Max Baucus: God’s 2nd-Greatest Gift to Harry Reid

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The Lord has been kind to Senate majority leader Harry Reid lately. First, John Ensign, his fellow senator from Nevada and a Republican, got caught having an affair with a staffer. Then it was revealed that Ensign’s parents gave the staffer’s family nearly $100,000 as part of a “pattern of generosity.” That distracted the Nevada media from Reid, who has a tough reelection battle coming up in 2010. Lately, another of Reid’s colleagues has been helping him out: Max Baucus, chair of the Senate Finance Committee. With Baucus enraging the left by reaching out to Republicans to put together a deal (or not) on health care reform, liberals have less energy for a once-popular pasttime: slamming Reid. The left used to obsess about getting Reid out of his leadership post. Now all the talk is about dumping Baucus from his chairmanship.

Meanwhile, the White House has been lending Reid a hand by making moves that could delay or cancel the proposed nuclear waste depository at Yucca Mountain, which is extremely unpopular with Nevadans. Reid has also stayed out of Nate Silver’s list of the 10 Senate seats most likely to change hands in the 2010 elections, as prominent Republicans have decided not to run against him. And then there’s the not-so-small matter of Reid’s war chest. He raised $3.25 million between April and June, has $7.33 million in cash on hand, and aims to have raised $25 million by next November. With the media distracted by Ensign, the White House boosting his cause, Republicans shying away from the race, the blame for the health care mess falling on Baucus, and the coffers filling up, it’s been a good month for the majority leader.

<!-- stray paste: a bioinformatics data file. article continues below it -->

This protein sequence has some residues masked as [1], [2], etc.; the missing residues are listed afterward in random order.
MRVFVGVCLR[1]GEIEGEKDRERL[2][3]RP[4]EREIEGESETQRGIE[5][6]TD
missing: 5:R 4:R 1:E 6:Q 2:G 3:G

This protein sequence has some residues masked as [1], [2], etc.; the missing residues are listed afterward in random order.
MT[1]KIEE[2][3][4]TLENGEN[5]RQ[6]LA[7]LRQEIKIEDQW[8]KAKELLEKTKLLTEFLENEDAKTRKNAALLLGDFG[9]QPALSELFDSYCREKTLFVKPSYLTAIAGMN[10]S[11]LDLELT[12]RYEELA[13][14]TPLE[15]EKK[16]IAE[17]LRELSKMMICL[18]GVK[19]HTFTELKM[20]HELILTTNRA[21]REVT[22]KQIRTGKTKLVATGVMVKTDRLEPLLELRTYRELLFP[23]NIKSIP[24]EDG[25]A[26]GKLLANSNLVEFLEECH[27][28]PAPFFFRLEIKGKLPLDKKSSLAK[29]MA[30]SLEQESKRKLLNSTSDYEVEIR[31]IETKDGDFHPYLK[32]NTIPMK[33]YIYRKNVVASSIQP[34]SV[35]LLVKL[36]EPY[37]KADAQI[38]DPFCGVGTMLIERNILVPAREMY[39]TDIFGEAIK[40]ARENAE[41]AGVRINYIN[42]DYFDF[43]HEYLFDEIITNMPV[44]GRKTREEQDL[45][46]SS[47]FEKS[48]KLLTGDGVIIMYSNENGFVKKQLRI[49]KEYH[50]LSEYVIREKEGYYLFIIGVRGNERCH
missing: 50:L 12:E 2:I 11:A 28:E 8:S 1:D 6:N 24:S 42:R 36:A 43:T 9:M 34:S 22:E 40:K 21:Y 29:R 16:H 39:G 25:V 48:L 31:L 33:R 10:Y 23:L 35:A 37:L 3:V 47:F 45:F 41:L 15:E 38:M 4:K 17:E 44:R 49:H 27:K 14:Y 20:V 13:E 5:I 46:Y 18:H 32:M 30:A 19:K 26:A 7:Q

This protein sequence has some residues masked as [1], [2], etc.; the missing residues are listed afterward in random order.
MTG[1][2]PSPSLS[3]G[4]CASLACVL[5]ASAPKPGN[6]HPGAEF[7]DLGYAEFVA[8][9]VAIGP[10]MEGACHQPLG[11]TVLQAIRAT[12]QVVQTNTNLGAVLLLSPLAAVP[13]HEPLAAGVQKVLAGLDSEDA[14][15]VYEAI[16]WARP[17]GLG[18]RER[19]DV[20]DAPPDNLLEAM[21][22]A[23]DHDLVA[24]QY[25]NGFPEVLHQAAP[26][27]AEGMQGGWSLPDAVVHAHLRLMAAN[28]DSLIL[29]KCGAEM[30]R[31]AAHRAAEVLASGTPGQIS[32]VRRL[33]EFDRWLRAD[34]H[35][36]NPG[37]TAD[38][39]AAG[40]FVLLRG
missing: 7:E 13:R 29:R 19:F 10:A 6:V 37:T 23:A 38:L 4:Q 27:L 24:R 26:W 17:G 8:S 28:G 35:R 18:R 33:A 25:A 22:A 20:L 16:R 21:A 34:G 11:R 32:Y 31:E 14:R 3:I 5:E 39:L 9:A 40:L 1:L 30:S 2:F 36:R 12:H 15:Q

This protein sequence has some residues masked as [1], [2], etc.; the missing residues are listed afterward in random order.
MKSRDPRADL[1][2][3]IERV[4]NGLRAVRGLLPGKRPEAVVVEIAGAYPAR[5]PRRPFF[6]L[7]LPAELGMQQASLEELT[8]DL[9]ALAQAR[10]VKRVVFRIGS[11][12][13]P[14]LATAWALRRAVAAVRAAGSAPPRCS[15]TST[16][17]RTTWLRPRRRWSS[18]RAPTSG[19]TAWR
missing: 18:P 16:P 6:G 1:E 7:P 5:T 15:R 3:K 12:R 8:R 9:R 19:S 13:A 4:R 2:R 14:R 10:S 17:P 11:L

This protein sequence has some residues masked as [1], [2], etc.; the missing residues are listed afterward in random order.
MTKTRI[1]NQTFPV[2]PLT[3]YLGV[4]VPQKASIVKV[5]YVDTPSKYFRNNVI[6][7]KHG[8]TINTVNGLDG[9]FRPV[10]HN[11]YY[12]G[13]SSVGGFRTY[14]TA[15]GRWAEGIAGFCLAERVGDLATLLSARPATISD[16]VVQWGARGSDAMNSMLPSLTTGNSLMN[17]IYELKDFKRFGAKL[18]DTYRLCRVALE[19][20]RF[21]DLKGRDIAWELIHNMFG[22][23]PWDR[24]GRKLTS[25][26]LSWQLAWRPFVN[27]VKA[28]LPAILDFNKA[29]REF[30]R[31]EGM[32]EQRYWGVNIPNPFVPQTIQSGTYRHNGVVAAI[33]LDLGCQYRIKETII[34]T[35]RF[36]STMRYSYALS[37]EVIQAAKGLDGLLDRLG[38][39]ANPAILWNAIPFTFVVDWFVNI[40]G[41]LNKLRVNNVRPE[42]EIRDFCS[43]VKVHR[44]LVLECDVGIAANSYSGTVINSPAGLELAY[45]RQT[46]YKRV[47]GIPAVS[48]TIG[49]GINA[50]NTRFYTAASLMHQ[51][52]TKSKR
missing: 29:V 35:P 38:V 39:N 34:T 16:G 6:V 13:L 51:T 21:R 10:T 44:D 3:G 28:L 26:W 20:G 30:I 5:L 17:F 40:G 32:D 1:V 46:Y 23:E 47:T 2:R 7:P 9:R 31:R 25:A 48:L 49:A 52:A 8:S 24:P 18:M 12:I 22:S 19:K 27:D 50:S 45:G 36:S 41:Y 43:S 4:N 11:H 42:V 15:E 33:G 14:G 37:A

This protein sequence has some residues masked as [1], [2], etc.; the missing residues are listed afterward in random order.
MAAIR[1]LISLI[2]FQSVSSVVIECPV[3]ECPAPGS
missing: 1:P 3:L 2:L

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As we wrote over the summer, traffic has been down at Mother Jones and a lot of sites with many people thinking news is less important now that Donald Trump is no longer president. But if you're reading this, you're not one of those people, and we're hoping we can rally support from folks like you who really get why our reporting matters right now. And that's how it's always worked: For 45 years now, a relatively small group of readers (compared to everyone we reach) who pitch in from time to time has allowed Mother Jones to do the type of journalism the moment demands and keep it free for everyone else.

Please pitch in with a donation during our fall fundraising drive if you can. We can't afford to come up short, and there's still a long way to go by November 5.

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